Message 5 of 25 , May 11, 2008
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              --- In TEFLChina@yahoogroups.com, "Ria Smit" <tryria@...> wrote:
              >
              >
              > -------------
              > What I do I use rhymes and sentences with rhythm and get the students
              > to tap out the rhythm as they speak. Use tapes if you don't have the
              > confidence to read it in the correct rhythm, or download from the NET.
              >
              >I've done that with toung twisters. It grabs their attention and
              keeps their minds sharp especially when they go "off beat".

              I'm due to give a pronounciation series this week. I'm very interested
              in whatever ideas this group can come up with as well. My favorite is
              helping students with the "th" sound. I got this from Dave's ESL
              Cafe. Have students hold a lollipop in front of their mouth. If they
              can taste their sucker while pronounciating the "th" sound, then they
              are doing it correctly. One of my students liked this idea so much
              that he asked if I could give him the rest of the pops I had and he
              began teaching the "th" lesson to other classmates!

              Jada
            • Russ Taylor
              Sorry it s been a while replying but there were some other things demanding my attention. /p[eu]t/ doesn t sound like the way I d say put. Isn t that [eu] an
              Message 6 of 25 , May 14, 2008
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                Sorry it's been a while replying but there were some other things demanding my attention. /p[eu]t/ doesn't sound like the way I'd say put. Isn't that [eu] an oh sound? And putt with a schwa? Not in the IPA it isn't... I remained unconvinced and a bit confused.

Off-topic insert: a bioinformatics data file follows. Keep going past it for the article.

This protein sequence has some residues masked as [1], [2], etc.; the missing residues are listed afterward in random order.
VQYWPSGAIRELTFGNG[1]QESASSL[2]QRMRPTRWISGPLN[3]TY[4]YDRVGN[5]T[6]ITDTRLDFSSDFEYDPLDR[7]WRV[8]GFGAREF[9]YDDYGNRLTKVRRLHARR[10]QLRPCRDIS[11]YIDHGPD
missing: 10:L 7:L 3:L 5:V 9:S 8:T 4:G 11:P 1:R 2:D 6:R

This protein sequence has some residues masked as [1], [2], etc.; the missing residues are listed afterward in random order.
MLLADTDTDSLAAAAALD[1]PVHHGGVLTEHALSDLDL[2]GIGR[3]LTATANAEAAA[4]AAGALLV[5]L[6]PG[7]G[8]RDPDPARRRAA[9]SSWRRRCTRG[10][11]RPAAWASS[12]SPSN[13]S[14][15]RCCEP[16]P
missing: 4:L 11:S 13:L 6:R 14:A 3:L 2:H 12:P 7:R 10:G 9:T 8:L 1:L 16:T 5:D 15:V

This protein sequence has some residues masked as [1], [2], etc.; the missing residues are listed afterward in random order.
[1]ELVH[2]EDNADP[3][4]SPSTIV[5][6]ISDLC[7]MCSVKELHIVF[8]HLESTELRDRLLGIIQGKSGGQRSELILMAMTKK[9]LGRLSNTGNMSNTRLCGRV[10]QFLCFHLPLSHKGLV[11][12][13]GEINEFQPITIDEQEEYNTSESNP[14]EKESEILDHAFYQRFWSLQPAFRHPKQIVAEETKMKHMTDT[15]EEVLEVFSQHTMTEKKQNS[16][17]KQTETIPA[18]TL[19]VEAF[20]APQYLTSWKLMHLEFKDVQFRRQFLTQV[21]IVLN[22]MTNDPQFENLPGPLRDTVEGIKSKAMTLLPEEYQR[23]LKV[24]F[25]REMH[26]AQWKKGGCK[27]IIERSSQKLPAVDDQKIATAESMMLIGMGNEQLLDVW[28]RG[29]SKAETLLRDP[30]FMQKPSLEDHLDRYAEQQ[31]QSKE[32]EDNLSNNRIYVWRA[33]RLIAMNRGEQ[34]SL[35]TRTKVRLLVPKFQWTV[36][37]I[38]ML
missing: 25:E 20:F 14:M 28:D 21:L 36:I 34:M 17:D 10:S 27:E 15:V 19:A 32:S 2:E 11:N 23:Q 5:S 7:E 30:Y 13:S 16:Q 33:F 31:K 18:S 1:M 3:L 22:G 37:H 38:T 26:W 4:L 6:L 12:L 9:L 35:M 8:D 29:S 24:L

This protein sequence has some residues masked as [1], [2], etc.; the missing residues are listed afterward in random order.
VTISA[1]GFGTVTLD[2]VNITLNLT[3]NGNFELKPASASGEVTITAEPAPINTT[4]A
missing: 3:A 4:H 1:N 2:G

Nelson, I didn't see a schwa included in your list of 36 sounds. Is the schwa
                your 'uh' sound?

                Russ Taylor


                ======================================================


                Nelson Bank <natlunla@...> wrote: Russ has a lot of questions about the 36-symbol
                phonemic alphabet.

                'put'=/p[eu]t/, 'putt'=/p[schwa]t/
                Nelson Bank
              • Nelson Bank
                ... Yes, the uh sound is the schwa, stressed or unstressed. It s in buck , again , and hiccup . The /[eu]/, written as a big caret or upside-down V
                Message 7 of 25 , May 14, 2008
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                  >Is the schwa your 'uh' sound?

                  Yes, the 'uh' sound is the schwa, stressed or
                  unstressed. It's in 'buck', 'again', and 'hiccup'.
                  The /[eu]/, written as a big caret or upside-down V
                  (different from IPA), is the sound in book and foot.
                  'eu' is the sound from French. The upside-down V is
                  sometimes used in dictionaries as a type of /a/ sound,
                  I've found often inaccurately in some Chinese/English
                  dictionaries.
                  Nelson Bank
                • Russ Taylor
                  Mod s Note: with this message, this thread it now closed. It has continued for quite some time along similar lines of division and it not purposeful to
                  Message 8 of 25 , May 15, 2008
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                    Mod's Note: with this message, this thread it now closed. It has continued for quite some time along similar lines of division
                    and it not purposeful to extend the discussion.